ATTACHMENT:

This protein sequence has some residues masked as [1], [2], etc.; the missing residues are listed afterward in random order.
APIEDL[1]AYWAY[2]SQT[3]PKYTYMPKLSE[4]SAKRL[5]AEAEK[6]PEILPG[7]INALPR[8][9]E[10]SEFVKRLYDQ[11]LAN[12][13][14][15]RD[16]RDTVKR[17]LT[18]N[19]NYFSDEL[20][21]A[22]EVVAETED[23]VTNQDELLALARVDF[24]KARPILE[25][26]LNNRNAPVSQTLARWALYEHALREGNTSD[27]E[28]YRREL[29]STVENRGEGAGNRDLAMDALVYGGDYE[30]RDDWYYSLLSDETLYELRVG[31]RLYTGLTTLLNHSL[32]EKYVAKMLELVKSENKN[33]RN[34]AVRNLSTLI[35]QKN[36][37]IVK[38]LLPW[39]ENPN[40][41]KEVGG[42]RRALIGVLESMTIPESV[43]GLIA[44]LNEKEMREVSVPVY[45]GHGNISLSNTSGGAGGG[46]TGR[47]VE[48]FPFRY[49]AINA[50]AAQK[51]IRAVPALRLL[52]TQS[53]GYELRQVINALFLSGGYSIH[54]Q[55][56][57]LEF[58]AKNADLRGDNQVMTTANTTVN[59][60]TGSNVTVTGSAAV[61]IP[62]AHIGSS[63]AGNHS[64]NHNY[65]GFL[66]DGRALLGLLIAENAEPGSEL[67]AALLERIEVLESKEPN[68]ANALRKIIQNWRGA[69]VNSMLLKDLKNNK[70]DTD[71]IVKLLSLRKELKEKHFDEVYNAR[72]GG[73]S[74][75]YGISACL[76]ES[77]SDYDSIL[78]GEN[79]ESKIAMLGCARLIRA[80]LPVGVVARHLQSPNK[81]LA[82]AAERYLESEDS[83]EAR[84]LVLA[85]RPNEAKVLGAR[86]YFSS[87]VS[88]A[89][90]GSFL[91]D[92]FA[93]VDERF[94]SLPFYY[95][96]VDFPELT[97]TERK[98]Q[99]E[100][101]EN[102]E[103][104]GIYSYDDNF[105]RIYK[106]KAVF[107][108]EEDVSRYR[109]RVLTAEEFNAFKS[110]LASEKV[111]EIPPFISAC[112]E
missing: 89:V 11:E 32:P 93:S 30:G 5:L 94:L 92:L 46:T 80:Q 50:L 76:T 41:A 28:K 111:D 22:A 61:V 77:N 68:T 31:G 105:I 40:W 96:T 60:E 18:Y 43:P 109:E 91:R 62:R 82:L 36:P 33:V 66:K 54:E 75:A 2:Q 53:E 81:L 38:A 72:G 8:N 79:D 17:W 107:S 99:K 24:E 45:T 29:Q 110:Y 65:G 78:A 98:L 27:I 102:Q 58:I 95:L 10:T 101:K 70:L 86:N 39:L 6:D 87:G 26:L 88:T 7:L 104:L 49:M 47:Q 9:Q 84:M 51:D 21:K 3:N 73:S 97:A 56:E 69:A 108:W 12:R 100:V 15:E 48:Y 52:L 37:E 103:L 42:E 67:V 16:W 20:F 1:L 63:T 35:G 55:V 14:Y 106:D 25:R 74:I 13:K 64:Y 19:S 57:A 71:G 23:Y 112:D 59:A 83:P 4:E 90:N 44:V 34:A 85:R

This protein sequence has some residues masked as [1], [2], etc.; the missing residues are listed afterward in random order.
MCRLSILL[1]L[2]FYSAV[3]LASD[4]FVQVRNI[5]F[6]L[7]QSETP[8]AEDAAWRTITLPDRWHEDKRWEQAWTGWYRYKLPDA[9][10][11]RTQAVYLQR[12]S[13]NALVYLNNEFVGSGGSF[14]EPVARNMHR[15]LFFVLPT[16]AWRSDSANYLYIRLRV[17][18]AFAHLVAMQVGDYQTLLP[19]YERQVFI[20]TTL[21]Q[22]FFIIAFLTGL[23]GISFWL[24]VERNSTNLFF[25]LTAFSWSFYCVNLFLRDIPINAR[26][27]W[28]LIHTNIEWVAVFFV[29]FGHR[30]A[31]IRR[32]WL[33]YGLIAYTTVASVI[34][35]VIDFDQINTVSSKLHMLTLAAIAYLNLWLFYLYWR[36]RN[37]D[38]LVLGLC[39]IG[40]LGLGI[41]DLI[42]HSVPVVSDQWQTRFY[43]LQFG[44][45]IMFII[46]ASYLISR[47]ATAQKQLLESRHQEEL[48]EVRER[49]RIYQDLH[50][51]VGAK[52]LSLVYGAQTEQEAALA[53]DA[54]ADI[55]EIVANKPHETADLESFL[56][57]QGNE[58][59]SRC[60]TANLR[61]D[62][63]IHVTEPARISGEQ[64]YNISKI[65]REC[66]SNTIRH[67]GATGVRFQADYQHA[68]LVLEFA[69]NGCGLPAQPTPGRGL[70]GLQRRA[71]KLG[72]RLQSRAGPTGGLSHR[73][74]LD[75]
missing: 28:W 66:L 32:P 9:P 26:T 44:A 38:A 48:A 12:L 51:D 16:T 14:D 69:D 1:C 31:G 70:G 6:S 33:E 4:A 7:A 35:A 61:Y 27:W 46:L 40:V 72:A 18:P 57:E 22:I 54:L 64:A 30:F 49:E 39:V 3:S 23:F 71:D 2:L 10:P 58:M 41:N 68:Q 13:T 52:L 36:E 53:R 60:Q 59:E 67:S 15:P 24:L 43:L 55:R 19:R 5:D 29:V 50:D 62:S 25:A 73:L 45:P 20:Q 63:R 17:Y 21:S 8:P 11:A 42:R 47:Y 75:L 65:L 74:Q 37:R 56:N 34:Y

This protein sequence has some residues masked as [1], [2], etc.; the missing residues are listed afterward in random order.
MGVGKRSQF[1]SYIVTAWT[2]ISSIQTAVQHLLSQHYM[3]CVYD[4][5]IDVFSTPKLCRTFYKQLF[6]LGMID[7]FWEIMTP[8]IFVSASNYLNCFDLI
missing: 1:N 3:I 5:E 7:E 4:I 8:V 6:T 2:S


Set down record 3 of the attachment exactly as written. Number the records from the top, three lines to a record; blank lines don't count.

This protein sequence has some residues masked as [1], [2], etc.; the missing residues are listed afterward in random order.
MGVGKRSQF[1]SYIVTAWT[2]ISSIQTAVQHLLSQHYM[3]CVYD[4][5]IDVFSTPKLCRTFYKQLF[6]LGMID[7]FWEIMTP[8]IFVSASNYLNCFDLI
missing: 1:N 3:I 5:E 7:E 4:I 8:V 6:T 2:S